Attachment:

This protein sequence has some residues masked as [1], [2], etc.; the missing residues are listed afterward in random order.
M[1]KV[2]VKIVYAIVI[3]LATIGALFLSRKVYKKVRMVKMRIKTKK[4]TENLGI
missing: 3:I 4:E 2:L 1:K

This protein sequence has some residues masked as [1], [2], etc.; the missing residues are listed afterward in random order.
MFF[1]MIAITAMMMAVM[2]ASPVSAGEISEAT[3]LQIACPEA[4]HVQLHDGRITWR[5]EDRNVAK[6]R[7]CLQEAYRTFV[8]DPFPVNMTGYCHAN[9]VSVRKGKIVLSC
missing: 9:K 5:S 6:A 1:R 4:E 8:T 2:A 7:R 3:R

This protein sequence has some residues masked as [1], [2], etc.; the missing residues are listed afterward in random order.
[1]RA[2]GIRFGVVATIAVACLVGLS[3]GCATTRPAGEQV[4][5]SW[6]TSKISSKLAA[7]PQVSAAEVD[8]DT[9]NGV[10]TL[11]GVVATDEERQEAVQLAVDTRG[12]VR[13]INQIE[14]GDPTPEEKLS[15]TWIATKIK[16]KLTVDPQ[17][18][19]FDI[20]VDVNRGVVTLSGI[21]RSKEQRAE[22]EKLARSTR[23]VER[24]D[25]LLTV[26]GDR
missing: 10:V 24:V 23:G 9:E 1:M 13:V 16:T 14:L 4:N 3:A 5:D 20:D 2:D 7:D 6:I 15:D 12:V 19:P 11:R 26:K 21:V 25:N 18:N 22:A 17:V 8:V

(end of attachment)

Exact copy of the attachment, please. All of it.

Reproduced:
This protein sequence has some residues masked as [1], [2], etc.; the missing residues are listed afterward in random order.
M[1]KV[2]VKIVYAIVI[3]LATIGALFLSRKVYKKVRMVKMRIKTKK[4]TENLGI
missing: 3:I 4:E 2:L 1:K

This protein sequence has some residues masked as [1], [2], etc.; the missing residues are listed afterward in random order.
MFF[1]MIAITAMMMAVM[2]ASPVSAGEISEAT[3]LQIACPEA[4]HVQLHDGRITWR[5]EDRNVAK[6]R[7]CLQEAYRTFV[8]DPFPVNMTGYCHAN[9]VSVRKGKIVLSC
missing: 9:K 5:S 6:A 1:R 4:E 8:T 2:A 7:R 3:R

This protein sequence has some residues masked as [1], [2], etc.; the missing residues are listed afterward in random order.
[1]RA[2]GIRFGVVATIAVACLVGLS[3]GCATTRPAGEQV[4][5]SW[6]TSKISSKLAA[7]PQVSAAEVD[8]DT[9]NGV[10]TL[11]GVVATDEERQEAVQLAVDTRG[12]VR[13]INQIE[14]GDPTPEEKLS[15]TWIATKIK[16]KLTVDPQ[17][18][19]FDI[20]VDVNRGVVTLSGI[21]RSKEQRAE[22]EKLARSTR[23]VER[24]D[25]LLTV[26]GDR
missing: 10:V 24:V 23:G 9:E 1:M 13:V 16:T 14:L 4:N 3:A 5:D 20:D 2:D 7:D 6:I 15:D 12:V 19:P 11:R 26:K 21:V 25:N 18:N 22:A 17:V 8:V